# Using Variables - Week 02

Welcome to week 2 of Intro to Creative Web Dev!

Now you know how to use p5.js to write code and call functions to draw on the screen.

This week, you’ll learn how to use variables to get information from the computer.

# Quiz

1. In your own words, what is a variable?
2. What is the difference between a variable and a value?
3. What is an operator?
4. What do the `windowWidth` and `windowHeight` variables hold?

Note: These variables were not mentioned in any of this week’s content. I’m testing that you can research and read about new p5.js variables you haven’t seen before. Feel free to use a search engine and resources like the p5.js reference to answer this question.

5. What do you do when your code has an error?
6. Where can you go if you have a question or want some help debugging?

# Project

Now you know how to use variables to get information from the computer.

To practice that, create a p5.js sketch that uses the `width` and `height` variables.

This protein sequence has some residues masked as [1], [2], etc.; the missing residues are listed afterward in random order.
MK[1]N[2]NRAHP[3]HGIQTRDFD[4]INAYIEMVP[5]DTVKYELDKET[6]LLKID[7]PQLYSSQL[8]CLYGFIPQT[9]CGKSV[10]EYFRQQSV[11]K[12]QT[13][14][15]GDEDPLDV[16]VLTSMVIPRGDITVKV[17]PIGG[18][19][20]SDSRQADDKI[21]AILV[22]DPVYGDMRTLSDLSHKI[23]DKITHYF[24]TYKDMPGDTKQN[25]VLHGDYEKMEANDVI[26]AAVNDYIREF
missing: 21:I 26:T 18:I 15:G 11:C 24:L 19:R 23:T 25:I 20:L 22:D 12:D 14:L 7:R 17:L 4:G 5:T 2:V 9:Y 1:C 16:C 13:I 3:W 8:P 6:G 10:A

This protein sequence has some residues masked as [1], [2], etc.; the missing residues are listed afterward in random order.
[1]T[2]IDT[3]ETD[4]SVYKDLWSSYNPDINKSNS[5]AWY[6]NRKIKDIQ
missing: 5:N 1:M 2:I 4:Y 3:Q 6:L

Your sketch must run without any errors. Your sketch must contain at least five function calls that use the `width` and/or `height` variables. You can draw the same shape multiple times, and you can have more than 5 function calls. But I’ll be looking for a minimum of 5.

For example:

``````function setup() {
createCanvas(400, 400);
}

function draw() {
background(220);
ellipse(width / 2, height / 2, width * .75, height * .75);
rect(width * .25, height * .25, width * .5, height * .5);
}
``````

This code contains two function calls that use the `width` and `height` variables: `ellipse()` and `rect()`. Note that the `createCanvas()` and `background()` functions don’t use `width` or `height`, so I’m not counting those.

As you write your code, try changing the size of your canvas to make sure your sketch works with different widths and heights. Try these sizes:

• `createCanvas(400, 400);`
• `createCanvas(200, 400);`
• `createCanvas(400, 200);`
• `createCanvas(200, 200);`

It’s okay if your drawing looks smooshed or distorted at different sizes. The important thing is that you’re practicing using the `width` and `height` variables!